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Piknik Theatre returns, providing both comedy and hope

New Zealand actors Cian Elyse White and Adrian Hooke perform roles in the 2014 Piknik Theatre productions of "Romeo and Juliet" and "Botanica." (File photo)

Piknik Theatre will return to Steamboat Springs this weekend with two shows: a comedic adaptation of Shakespeare’s “Much Ado About Nothing” and an adaptation of a book by British artist Charlie Mackesy titled “The Boy, The Mole, The Fox and The Horse.”

The shows will take place on alternating nights on the lawn at the Yampa River Botanic Park, beginning at 6 p.m., and they will be “picnic-length” performances, or about an hour each.

These shows mark the first performances for Piknik Theatre, a popular summer event in Steamboat, since 2019.



“This is a great opportunity to have theater do what it does best: tell a good story, in person, with real human bodies,” said Stuart Handloff, executive director of the organization. “This is the only live theater in town right now, and it’s a great chance for our locals and visitors to be able to see quality work in a beautiful outdoor environment.”

Stuart Handloff, center, is pictured at a rehearsal for a previous Piknik Theatre production of "Much Ado About Nothing." (File photo)

Piknik Theatre combines local talent with professional actors from around the country. This year, three local actors and five professionals will perform.



Larry Moore is a local actor who has been with the organization for three years. He will have two roles in the production of “Much Ado About Nothing,” playing Friar Francis and the sexton. According to Moore, the production came together in just three weeks, with all of the actors working together on everything from costumes, memorizing lines, adapting scripts and rehearsing.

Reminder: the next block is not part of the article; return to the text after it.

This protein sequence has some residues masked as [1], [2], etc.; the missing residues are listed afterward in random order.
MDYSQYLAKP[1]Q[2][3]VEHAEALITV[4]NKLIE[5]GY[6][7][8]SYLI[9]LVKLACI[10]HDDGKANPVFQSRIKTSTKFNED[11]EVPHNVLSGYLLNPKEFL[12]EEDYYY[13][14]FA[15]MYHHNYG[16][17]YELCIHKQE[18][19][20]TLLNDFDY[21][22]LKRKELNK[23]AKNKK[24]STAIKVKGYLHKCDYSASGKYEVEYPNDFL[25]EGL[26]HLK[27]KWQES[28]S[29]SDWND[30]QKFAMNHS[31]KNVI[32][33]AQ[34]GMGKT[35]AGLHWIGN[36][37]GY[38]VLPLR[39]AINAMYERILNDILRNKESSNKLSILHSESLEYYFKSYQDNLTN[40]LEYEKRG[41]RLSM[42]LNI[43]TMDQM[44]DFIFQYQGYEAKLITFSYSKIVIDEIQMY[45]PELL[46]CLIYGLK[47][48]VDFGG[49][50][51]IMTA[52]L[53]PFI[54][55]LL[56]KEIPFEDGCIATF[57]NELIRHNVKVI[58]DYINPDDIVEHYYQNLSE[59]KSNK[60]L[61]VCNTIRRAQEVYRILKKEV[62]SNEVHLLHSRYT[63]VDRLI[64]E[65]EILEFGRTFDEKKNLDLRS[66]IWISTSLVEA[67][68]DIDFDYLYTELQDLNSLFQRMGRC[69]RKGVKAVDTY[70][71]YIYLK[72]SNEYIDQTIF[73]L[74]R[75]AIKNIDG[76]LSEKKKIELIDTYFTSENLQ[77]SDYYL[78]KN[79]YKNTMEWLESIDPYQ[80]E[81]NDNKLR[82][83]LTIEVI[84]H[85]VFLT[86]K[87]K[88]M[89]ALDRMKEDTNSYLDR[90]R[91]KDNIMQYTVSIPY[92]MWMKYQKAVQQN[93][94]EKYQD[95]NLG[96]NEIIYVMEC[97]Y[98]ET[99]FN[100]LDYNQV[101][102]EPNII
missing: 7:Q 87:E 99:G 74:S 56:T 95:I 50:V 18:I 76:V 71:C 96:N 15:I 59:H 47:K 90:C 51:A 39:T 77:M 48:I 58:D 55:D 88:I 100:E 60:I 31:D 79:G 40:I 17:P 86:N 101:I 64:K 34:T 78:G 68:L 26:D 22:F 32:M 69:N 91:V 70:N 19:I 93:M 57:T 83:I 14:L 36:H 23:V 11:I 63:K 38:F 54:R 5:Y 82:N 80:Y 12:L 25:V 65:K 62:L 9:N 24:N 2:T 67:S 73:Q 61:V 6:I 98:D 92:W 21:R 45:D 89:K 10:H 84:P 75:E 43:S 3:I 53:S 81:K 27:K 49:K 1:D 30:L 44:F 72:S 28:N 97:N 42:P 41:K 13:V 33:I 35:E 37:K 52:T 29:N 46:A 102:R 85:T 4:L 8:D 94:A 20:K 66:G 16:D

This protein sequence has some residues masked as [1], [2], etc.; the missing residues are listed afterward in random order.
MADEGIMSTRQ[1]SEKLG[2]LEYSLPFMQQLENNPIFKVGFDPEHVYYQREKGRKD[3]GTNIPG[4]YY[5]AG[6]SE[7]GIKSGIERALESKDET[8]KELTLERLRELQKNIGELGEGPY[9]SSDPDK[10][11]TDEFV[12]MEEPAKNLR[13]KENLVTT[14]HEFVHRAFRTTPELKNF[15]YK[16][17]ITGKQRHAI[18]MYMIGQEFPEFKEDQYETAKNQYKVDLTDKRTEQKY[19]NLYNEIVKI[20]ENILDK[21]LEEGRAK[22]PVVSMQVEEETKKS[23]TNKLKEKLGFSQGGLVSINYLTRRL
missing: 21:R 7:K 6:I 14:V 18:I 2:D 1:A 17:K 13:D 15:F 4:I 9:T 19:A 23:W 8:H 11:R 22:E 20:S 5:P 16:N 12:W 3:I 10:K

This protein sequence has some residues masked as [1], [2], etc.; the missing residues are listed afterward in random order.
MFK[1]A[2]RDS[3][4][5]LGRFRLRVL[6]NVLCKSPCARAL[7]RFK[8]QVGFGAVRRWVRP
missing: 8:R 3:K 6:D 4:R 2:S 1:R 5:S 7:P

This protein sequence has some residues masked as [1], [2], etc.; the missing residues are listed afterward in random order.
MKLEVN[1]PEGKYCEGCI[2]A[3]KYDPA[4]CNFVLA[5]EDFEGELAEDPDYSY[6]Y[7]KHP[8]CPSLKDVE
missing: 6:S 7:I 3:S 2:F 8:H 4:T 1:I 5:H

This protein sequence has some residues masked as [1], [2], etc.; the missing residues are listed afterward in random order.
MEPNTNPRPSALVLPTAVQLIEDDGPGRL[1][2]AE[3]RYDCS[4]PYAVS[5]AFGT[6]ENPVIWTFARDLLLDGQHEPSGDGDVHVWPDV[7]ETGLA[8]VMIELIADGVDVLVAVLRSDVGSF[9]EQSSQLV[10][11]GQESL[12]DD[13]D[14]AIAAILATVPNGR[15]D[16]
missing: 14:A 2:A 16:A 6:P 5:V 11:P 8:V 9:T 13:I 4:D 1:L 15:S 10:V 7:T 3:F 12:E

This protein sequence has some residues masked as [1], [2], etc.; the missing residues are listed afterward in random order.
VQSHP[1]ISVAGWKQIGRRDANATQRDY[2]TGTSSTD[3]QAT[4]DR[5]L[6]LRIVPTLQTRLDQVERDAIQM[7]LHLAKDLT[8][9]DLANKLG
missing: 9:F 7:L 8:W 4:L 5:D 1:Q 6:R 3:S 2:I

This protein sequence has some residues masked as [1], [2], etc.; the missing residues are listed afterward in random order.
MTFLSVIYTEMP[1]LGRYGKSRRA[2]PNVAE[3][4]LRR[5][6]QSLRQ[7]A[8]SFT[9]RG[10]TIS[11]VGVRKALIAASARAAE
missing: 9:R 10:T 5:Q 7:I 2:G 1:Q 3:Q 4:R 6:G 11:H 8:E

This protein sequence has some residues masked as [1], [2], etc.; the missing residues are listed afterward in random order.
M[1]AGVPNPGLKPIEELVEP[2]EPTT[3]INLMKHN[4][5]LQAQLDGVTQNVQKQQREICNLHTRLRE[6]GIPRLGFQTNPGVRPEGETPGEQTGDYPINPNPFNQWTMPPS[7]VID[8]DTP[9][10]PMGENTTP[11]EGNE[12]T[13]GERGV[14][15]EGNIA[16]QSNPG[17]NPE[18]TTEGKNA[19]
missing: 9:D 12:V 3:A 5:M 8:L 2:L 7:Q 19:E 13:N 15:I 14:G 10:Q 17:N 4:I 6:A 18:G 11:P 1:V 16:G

“Working together with the professional actors makes it particularly fun for me, because it’s often the same people in the plays, and you kind of get to know them and have a relationship,” he explained. “These people are so accomplished. It’s really fun for me to be able to be on the same stage as them.”

This year, one of the professional actors is Denver-based Sydnee Fullmer, who wrote and directed the Charlie Mackesy show. She chose it after admiring his illustrations on his uplifting Instagram feed and subsequently reading his book, “The Boy, The Mole, The Fox and The Horse.”

William Shakespeare's "The Merchant of Venice" and "The Chosen One" were brought to a past Piknik Theatre Festival. (File photo)

“I wanted to do a show that had a message of hope, love, community and friendship,” Fullmer said. “The first thing that popped into my head was Charlie’s book.”

She adapted the book, which is a nonlinear narrative in the form of a series of phrases and images.

“The most difficult part was trying to generate a narrative while still doing justice to the characters and phrases,” she said. “Putting everything together was difficult, but I think we came up with something really sweet and pure. It will be great for anyone who needs a little bit of hope, love and wholesomeness in their lives.”

Attendees are invited to bring blankets or chairs to sit on the lawn and enjoy the show with a picnic dinner. Both shows will run for two weeks, on alternating days from Sunday to Thursday.

Keta Keta Roth plays the part of Prospero during a rehearsal in 2019 of Piknik Theatre Festival's production of William Shakespeare's "The Tempest.” (File photo)

Beginning Sunday, “Much Ado About Nothing” will run Sunday, Tuesday and Thursday, and “The Boy, The Mole, The Fox and The Horse” will be performed Monday and Wednesday.

Aug. 1 will start the second week of performances with “The Boy, The Mole, The Fox and The Horse” performed Sunday, Tuesday and Thursday, and “Much Ado About Nothing” performed Monday and Wednesday.

In the event of rain, performances will not be rescheduled; guests are encouraged to check Piknik Theatre’s social media for last minute information on whether the show will take place if the weather looks to be inclement. All performances are free and family friendly.

Felix Preval plays the part of Dogberry during a rehearsal for the play “Much Ado About Nothing” for a past Piknik Theatre. (File photo)

“Theater is the coming together to share air with the possibility that something truly extraordinary will occur,” Handloff said. “We’ve got eight actors that are capable of providing that.”


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